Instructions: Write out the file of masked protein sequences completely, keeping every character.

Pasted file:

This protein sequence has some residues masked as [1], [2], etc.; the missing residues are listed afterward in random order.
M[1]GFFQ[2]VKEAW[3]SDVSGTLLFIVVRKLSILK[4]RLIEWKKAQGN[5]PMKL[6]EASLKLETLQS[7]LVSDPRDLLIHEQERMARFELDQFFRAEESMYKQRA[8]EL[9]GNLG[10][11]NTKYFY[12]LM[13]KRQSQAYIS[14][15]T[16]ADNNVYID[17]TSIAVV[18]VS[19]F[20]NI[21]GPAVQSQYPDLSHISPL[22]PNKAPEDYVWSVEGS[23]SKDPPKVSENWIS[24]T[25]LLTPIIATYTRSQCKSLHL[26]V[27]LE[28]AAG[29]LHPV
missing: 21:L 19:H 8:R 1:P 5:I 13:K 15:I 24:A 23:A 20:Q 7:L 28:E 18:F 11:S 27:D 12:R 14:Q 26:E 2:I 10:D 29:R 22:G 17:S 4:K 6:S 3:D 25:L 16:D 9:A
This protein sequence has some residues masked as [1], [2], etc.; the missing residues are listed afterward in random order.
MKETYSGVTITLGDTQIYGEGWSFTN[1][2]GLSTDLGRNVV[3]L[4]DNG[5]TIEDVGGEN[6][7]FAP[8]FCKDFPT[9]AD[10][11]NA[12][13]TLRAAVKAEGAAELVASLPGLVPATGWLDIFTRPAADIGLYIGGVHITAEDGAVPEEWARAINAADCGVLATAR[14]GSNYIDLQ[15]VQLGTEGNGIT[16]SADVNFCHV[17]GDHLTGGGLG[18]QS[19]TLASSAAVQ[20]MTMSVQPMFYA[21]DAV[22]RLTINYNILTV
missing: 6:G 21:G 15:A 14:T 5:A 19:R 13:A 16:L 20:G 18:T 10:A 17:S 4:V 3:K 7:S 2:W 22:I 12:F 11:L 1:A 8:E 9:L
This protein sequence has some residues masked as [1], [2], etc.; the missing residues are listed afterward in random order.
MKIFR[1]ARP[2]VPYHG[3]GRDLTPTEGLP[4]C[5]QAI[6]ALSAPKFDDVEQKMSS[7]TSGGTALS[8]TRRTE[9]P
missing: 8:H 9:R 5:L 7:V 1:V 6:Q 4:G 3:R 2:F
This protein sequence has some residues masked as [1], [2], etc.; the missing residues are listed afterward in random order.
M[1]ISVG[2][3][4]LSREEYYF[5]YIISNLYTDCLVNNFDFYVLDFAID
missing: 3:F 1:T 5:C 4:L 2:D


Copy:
This protein sequence has some residues masked as [1], [2], etc.; the missing residues are listed afterward in random order.
M[1]GFFQ[2]VKEAW[3]SDVSGTLLFIVVRKLSILK[4]RLIEWKKAQGN[5]PMKL[6]EASLKLETLQS[7]LVSDPRDLLIHEQERMARFELDQFFRAEESMYKQRA[8]EL[9]GNLG[10][11]NTKYFY[12]LM[13]KRQSQAYIS[14][15]T[16]ADNNVYID[17]TSIAVV[18]VS[19]F[20]NI[21]GPAVQSQYPDLSHISPL[22]PNKAPEDYVWSVEGS[23]SKDPPKVSENWIS[24]T[25]LLTPIIATYTRSQCKSLHL[26]V[27]LE[28]AAG[29]LHPV
missing: 21:L 19:H 8:R 1:P 5:I 13:K 15:I 24:A 23:A 20:Q 7:L 28:E 18:F 11:S 27:D 12:R 14:Q 26:E 2:I 10:D 29:R 22:G 17:S 4:K 6:S 3:D 25:L 16:D 9:A
This protein sequence has some residues masked as [1], [2], etc.; the missing residues are listed afterward in random order.
MKETYSGVTITLGDTQIYGEGWSFTN[1][2]GLSTDLGRNVV[3]L[4]DNG[5]TIEDVGGEN[6][7]FAP[8]FCKDFPT[9]AD[10][11]NA[12][13]TLRAAVKAEGAAELVASLPGLVPATGWLDIFTRPAADIGLYIGGVHITAEDGAVPEEWARAINAADCGVLATAR[14]GSNYIDLQ[15]VQLGTEGNGIT[16]SADVNFCHV[17]GDHLTGGGLG[18]QS[19]TLASSAAVQ[20]MTMSVQPMFYA[21]DAV[22]RLTINYNILTV
missing: 6:G 21:G 15:A 14:T 5:A 19:R 13:A 16:L 20:G 18:T 10:A 17:S 4:V 3:K 7:S 2:W 22:I 12:F 11:L 1:A 8:E 9:L
This protein sequence has some residues masked as [1], [2], etc.; the missing residues are listed afterward in random order.
MKIFR[1]ARP[2]VPYHG[3]GRDLTPTEGLP[4]C[5]QAI[6]ALSAPKFDDVEQKMSS[7]TSGGTALS[8]TRRTE[9]P
missing: 8:H 9:R 5:L 7:V 1:V 6:Q 4:G 3:R 2:F
This protein sequence has some residues masked as [1], [2], etc.; the missing residues are listed afterward in random order.
M[1]ISVG[2][3][4]LSREEYYF[5]YIISNLYTDCLVNNFDFYVLDFAID
missing: 3:F 1:T 5:C 4:L 2:D